I recently learned a very strange way of multiplying polynomials.

The straightforward way of multiplying two polynomials of degree n takes O(n^2) time: multiply each term from one polynomial with each term from the other.

There is a clever algebraic optimization that has running time O(n^lg3). Explanations of that algorithm can be found here, here, and here.

Surprisingly, there is a much faster O(n log n) algorithm. Even more surprisingly, the algorithm solves the problem via a completely different mathematical domain by using the Discrete Fourier Transform (DFT). The algorithm works as follows: take the DFT of the input polynomials, point-wise multiply them together, then take the inverse DFT to get the result. Plain DFT is not fast enough, taking O(n^2) time, but the Fast Fourier Transform (FFT) can be used instead and it takes only time O(n log n). Point-wise multiplication takes time O(n), so the total running time is O(n log n)!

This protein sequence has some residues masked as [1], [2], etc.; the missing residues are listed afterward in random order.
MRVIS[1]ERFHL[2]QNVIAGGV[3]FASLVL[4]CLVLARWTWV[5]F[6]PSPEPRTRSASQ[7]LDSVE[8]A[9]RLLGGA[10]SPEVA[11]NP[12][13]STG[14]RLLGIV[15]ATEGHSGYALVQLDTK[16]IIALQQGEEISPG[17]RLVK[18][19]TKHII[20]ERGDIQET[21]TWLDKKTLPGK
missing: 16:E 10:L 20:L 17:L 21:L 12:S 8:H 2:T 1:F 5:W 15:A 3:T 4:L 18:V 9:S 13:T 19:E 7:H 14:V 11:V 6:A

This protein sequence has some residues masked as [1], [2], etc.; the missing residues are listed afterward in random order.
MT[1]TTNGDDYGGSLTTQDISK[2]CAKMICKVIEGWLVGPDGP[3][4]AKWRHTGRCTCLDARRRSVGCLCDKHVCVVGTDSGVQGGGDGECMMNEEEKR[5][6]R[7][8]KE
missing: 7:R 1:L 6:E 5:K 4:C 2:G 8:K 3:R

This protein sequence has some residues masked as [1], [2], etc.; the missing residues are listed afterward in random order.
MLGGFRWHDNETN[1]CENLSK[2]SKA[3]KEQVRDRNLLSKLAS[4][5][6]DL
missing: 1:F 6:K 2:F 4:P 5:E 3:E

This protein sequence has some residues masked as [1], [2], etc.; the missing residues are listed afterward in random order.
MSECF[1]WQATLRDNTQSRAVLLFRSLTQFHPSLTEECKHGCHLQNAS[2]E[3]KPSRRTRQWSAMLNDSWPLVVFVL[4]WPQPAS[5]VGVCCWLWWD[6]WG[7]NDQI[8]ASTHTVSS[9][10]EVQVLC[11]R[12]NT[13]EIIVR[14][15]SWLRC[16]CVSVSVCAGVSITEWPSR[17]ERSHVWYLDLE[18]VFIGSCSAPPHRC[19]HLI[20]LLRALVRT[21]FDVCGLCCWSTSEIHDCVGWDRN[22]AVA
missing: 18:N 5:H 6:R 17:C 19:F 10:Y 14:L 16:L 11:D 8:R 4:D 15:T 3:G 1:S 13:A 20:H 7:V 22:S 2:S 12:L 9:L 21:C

A detailed explanation of the FFT-based algorithm can be found in *Introduction to Algoithms, Second Edition,* by Cormen, Leiserson, Rivest, and Stein (Chapter 30). The best and most complete description I’ve read is the one from the book, but there are a few resources online: like these lecture notes which summarize/copy material from the book.

Fourier Transforms are normally used for digital signal processing applications (image, audio processing). The Fourier Transform breaks up a signal into its individual frequencies. Polynomial multiplication, on the other hand, is a form of combinatorial problem. Learning that we can use FFT to multiply polynomials makes me wonder if FFT can be used to speed up other problems in combinatorics.

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